Here is a sample of what other people created at the icon workshop.  There were some very gifted folks studying here as well as a couple of novices like myself.  Made for a nice mix.  The accomplished never once made you feel out of place but were always helpful.




Click on this and look at the intricate gold leaf work.  This particular gold leaf is applied by writing on the icon with 'Beer glue"  Yep...you boil down a bottle of lager and then you paint that on the icon very thinly.  You blow on the beer glue to get it sticky and then apply the gold leaf. 

In Orthodox tradition Mary always has her head covered and is always painted with the Christ...never alone.   (to have your hair uncovered was the sign of the prostitute).   In the West Mary is often by herself and usually has her hair down.




This was a demonstration on how to attach gold leaf to the back and around the icon.  It is a three day process so only those who started at home did this.  This process is quite beautiful to watch, no beer glue, just a special additive you paint on the board (after shellac) then the gold is applied in squares and it seamlessly contexts by rubbing with a cotton ball.  WARNING:  Every eyelash, dust particle or brush hair is IMMEDIATELY visible under the gold if you are not extremely careful.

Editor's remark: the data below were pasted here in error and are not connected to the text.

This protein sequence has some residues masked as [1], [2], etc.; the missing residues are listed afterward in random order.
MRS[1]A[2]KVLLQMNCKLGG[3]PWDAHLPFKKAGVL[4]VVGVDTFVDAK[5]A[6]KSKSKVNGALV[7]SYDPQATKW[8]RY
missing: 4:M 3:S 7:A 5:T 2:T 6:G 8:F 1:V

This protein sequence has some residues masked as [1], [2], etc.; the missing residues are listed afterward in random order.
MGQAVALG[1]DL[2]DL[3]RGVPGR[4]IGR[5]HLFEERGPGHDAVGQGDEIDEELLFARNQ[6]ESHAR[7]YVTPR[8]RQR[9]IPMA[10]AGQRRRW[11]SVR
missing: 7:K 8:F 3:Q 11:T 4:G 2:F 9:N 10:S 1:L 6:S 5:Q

Click on the picture and look at the icon.  This is the famous "Trinity."  The more figures and the smaller the faces the harder it is to do.  This piece is actually a "commissioned" piece which means someone has paid for it to be created.  This by the way is Jennie from my previous posts.



Thursday, July 1, 2010

Many hands....make good souls...and Icons!

I remember one day early on in my icon workshop that I was rehearsing the speech I would give in order to explain the absolute failure to produce an icon myself. "It was more about the experience....I just didn't have the natural ability...It was extremely hard and intricate work....It takes years to be able to produce anything of substance...."  And all these things are true, but what I hadn't counted on was the power of so many hands to help along the way.   The purpose of iconography is to create windows into heaven through which one can deepen their prayer life it is not to be the greatest artist or to selfishly guard one's skill.  In fact the greatest icons are never signed, they are less about the artist and more about what they reflect.